Tactics Talk: Everton’s over-reliance on Marouane Fellaini bordered on ridiculous against Manchester United

Jonny Boyle

Recent meetings between Manchester United and Everton have been well documented and  David Moyes’ side could be labelled the Premier League leader’s bogey team. Sir Alex Ferguson has the trophies to override Moyes’ success at Goodison Park, but you have to go back to the 2007/2008 season to find a time when United beat their northern rivals over two games in the league. Last season’s memorable 4-4 draw at Old Trafford was a major contributor to the Reds missing out on the title and if they allowed Everton to do the double over them this season – they lost 1-0 at Goodison Park in August – then it could help Manchester City out of the hole a 3-1 defeat away to Southampton put them in on Saturday night.


Astonishingly for a team which heads the league table, Ferguson has never named the same United side for two games back-to-back at any point this season, so changes were expected. David De Gea continued in goals with a strong defence and midfield selected to deal with the physical threat of Marouane Fellaini and Victor Anichebe in attack for Everton. Patrice Evra and Rafael continued at full-back with Nemanja Vidic and Jonny Evans joining each other in central defence for the first time since early January. Out went the in-form Michael Carrick and in came Phil Jones with Antonio Valencia on the right wing and Ryan Giggs on the left. Crucially, Wayne Rooney and Robin van Persie started together as a front pairing which has 45 goals in total this season.

Moyes signalled his intent pre-match by insisting that Everton would try to have a go at United and his starting 11 reflected that. Only one change was initially made to the team which drew with Aston Villa last week, but the unfortunate, and late, injury to Sylvain Distin forced Moyes to reintroduce the dropped Johnny Heitinga to the centre of his defence. Joining him was Tim Howard in the sticks, Leighton Baines at left back, Phil Neville at right and Phil Jagielka through the centre. A flat midfield four of Kevin Mirallas, Leon Osman, Darron Gibson and Steven Pienaar operated behind the imposing afro-giant of Fellaini and Anichebe continued up top despite the goalscoring heroics of Nikica Jelavic in the same fixture last term.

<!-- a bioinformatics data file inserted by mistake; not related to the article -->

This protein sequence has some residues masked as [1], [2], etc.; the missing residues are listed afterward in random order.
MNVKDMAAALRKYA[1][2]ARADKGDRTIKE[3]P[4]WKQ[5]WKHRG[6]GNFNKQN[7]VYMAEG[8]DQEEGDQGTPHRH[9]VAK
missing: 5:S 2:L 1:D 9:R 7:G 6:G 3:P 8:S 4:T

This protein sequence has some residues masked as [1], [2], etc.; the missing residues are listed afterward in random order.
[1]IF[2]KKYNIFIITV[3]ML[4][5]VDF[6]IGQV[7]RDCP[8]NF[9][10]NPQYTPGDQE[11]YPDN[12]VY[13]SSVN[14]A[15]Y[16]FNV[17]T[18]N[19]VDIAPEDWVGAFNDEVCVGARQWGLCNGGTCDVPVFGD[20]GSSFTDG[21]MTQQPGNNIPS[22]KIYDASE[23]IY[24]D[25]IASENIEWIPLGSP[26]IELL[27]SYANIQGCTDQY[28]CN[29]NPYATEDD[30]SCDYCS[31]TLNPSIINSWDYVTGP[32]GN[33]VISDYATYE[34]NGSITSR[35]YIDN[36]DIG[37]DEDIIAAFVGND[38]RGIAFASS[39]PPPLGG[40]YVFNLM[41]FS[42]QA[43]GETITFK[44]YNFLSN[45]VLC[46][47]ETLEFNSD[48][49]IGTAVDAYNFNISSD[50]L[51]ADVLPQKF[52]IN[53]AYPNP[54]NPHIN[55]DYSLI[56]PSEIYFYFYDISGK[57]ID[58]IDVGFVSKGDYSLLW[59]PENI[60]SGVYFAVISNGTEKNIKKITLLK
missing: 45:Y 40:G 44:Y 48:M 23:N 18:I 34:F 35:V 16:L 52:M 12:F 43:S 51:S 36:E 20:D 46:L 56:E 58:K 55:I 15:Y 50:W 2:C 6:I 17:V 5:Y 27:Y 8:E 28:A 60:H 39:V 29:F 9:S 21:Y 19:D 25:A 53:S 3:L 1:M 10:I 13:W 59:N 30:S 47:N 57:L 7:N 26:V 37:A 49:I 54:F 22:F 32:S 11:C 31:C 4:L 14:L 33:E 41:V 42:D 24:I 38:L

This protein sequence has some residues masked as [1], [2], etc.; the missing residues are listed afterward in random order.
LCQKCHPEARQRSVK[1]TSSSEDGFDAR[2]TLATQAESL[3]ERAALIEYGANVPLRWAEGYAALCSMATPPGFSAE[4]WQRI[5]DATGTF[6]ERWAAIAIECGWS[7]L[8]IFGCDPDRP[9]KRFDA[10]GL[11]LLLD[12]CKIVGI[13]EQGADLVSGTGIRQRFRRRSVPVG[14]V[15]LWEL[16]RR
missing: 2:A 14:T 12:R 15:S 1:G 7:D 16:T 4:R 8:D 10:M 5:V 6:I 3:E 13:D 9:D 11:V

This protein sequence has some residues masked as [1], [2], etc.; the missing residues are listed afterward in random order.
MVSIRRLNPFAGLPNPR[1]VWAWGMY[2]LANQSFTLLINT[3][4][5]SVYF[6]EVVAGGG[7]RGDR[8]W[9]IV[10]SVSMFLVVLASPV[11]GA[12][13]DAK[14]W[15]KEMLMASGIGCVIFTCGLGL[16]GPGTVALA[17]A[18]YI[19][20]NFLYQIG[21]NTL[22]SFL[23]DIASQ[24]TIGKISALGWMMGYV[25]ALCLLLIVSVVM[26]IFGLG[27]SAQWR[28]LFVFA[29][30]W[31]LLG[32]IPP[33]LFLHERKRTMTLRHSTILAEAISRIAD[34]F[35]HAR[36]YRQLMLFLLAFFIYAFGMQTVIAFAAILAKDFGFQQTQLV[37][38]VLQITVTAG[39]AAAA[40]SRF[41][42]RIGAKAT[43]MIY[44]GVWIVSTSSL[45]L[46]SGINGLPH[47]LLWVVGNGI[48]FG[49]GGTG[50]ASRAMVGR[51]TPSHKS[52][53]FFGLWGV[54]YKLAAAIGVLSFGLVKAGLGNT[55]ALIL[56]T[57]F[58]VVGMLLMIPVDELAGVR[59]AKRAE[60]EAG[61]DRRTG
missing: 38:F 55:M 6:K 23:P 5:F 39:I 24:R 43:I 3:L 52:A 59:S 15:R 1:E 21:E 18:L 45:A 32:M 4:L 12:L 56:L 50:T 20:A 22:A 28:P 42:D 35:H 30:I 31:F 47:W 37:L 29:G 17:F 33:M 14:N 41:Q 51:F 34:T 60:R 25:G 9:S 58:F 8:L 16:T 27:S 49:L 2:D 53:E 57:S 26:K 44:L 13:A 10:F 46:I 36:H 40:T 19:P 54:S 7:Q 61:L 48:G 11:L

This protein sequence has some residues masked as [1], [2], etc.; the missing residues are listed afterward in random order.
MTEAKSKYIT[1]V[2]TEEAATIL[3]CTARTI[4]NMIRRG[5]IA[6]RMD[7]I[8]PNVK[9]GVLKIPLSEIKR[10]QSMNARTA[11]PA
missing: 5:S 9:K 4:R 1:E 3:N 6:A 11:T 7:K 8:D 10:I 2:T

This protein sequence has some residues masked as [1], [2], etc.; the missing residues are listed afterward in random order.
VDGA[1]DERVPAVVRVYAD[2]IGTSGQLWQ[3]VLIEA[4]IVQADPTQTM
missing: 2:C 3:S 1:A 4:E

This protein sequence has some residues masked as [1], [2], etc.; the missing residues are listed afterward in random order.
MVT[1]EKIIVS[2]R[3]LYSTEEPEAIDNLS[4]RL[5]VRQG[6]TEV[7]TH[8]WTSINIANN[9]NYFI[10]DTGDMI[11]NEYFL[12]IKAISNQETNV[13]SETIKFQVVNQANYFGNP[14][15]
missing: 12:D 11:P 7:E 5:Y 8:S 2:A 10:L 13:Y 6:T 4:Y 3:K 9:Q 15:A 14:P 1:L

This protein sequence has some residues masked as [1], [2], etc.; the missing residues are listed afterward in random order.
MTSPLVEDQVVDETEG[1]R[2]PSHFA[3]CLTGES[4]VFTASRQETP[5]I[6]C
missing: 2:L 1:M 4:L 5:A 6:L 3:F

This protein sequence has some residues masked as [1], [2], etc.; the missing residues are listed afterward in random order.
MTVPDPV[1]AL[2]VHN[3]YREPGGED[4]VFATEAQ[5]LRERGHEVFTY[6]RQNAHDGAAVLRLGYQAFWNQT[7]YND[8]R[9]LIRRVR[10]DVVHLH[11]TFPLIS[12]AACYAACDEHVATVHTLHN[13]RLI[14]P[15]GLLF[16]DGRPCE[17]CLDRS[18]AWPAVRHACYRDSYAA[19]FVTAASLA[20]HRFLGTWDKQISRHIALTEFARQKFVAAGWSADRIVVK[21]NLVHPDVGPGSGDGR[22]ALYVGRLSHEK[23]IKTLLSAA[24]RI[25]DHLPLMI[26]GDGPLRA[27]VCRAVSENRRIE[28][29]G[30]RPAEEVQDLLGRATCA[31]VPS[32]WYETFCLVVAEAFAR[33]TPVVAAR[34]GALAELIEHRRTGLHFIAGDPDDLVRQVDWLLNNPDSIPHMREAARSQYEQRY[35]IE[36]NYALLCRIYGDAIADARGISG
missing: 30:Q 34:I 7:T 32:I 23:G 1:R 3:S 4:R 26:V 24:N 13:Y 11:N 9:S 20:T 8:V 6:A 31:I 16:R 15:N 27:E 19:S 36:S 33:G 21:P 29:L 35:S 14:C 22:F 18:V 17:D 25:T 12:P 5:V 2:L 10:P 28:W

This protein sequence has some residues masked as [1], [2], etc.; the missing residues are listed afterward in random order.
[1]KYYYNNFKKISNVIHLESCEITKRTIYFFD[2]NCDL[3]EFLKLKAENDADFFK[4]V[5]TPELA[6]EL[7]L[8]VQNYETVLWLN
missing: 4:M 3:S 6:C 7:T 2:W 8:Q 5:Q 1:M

Marouane Fellaini 300x225 Tactics Talk: Everton’s over reliance on Marouane Fellaini bordered on ridiculous against Manchester United

Marouane Fellaini was man-marked throughout by Phil Jones

First Half Ferguson gets his tactics half-right

It was clear from the opening five minutes that Ferguson had paid huge respect to the threats of the Everton team, and in particular, the presence of Fellaini. Jones would literally have gone to the toilet with the Belgian had his manager told him to. The adaptability of the youngster makes him the ideal man marker for United. Being able to run, tackle and head with quality is paramount, but his ability to anticipate where the ball will go, pass when necessary and his calm demeanour in the heat of battle is the reason why his manager chose him to deal with Fellaini.

That said, his infatuation with marking put pressure on the rest of the United midfield. Gaps appeared between Jones and Cleverley and without Valencia and Giggs tucking in, there was space for the Everton midfield to play – something they failed to do early on.